Vocaloid keyboard lets your fingers do the talking - or singing
By Darren Quick
March 25, 2012
Growing out a of a research project led by Kenmochi Hideki at Spain’s Pompeu Fabra University in 2000, Yamaha’s Vocaloid is a singing synthesizer that lets those with a voice like Roseanne Barr after a big night out synthesize more pleasing vocals by inputting lyrics and melody. While the current commercial version of Vocaloid 3 requires these inputs to be prepared on a PC prior to a performance, Yamaha has now developed a Vocaloid keyboard prototype that lets users input lyrics and melody and generate a singing voice in real time.
The Vocaloid keyboard prototype is optimized for Japanese users with 16 buttons for inputting consonants, vowels and two types of voicing marks used in the Japanese written language with the left hand, and keys to “play” the voice with the right. An LED display above the keys displays the entered text and the pronounced text in katakana to allow the played content to be checked. The three knobs to the left of the display are used to adjust the vocal sound.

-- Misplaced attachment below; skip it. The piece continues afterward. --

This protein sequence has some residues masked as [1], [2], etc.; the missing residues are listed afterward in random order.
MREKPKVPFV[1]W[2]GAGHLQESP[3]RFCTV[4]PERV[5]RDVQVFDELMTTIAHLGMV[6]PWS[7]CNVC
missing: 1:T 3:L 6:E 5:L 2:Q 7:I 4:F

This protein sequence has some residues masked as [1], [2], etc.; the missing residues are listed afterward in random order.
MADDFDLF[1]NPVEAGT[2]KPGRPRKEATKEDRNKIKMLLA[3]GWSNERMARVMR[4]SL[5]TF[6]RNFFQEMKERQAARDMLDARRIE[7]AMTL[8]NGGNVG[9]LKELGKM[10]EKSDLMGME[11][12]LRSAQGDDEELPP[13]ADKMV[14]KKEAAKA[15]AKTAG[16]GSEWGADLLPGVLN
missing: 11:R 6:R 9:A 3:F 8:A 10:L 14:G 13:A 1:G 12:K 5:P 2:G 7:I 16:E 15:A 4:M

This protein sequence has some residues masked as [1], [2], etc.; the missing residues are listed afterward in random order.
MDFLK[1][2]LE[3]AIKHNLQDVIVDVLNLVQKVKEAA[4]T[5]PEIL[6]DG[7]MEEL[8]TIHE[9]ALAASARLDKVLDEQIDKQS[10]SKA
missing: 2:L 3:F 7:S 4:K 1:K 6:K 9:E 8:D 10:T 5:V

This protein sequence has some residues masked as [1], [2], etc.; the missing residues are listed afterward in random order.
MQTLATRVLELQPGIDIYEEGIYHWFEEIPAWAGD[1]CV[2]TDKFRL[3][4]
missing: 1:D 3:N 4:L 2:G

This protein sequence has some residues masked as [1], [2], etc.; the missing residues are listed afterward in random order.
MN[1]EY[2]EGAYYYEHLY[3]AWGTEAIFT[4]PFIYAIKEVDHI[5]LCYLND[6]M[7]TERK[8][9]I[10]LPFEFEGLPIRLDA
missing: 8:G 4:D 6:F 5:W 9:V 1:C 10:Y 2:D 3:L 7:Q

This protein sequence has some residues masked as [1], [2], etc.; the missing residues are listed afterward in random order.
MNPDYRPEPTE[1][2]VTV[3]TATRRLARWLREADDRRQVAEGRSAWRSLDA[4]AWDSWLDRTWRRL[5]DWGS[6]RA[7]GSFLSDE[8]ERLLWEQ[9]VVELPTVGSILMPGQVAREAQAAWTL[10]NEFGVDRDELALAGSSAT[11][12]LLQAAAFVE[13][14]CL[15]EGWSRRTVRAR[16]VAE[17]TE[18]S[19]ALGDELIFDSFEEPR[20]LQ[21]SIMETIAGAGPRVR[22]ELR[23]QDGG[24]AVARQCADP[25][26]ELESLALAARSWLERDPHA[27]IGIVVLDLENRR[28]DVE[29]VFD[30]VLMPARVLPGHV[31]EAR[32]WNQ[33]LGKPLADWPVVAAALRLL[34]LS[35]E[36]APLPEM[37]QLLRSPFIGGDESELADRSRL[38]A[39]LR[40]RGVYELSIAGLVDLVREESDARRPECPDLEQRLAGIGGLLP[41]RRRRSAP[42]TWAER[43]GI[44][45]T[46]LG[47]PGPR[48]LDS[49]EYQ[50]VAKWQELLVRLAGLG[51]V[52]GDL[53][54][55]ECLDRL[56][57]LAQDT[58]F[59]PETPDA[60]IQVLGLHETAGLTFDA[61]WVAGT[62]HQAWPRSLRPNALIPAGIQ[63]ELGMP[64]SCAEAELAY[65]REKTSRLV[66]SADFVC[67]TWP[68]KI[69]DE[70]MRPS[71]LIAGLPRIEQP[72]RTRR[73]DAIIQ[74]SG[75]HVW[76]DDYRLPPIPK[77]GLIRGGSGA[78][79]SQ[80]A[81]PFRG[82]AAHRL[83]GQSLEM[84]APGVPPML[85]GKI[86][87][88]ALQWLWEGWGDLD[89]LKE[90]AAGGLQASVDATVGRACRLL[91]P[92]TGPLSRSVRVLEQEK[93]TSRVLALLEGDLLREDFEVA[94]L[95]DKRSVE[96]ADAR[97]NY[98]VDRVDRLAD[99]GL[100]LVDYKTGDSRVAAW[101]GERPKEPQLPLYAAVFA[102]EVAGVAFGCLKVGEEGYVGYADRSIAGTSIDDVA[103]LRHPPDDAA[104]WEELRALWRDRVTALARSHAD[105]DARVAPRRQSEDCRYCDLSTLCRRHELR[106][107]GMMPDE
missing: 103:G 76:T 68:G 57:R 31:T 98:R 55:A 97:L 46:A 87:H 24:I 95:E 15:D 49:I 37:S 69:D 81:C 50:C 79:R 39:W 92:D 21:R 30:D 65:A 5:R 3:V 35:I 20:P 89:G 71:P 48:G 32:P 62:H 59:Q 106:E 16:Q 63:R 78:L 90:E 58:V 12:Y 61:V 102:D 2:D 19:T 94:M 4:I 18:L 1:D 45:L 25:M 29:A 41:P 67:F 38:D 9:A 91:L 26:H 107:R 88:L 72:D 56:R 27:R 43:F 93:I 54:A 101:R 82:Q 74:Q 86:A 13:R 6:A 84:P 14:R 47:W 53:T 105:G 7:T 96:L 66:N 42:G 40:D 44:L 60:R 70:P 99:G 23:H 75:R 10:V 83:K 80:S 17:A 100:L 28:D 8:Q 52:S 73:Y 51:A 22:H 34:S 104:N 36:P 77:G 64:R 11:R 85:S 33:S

A Yamaha spokesman says the keyboard doesn’t only allow Vocaloid users to give live performances, but also makes it easier for those users who might be daunted by the current Vocaloid software interface, but are able to play a keyboard. While it looks like it could take some practice to get the left hand up to speed using the device, the spokesman said that several keyboard players evaluating the system have been able to perform simple nursery rhymes after about three hours.
Yamaha doesn’t have plans to release the Vocaloid keyboard commercially, but says the device’s sound chip can be provided to other companies who might wish to pursue it.
Check out the Vocaloid keyboard in action in the video below.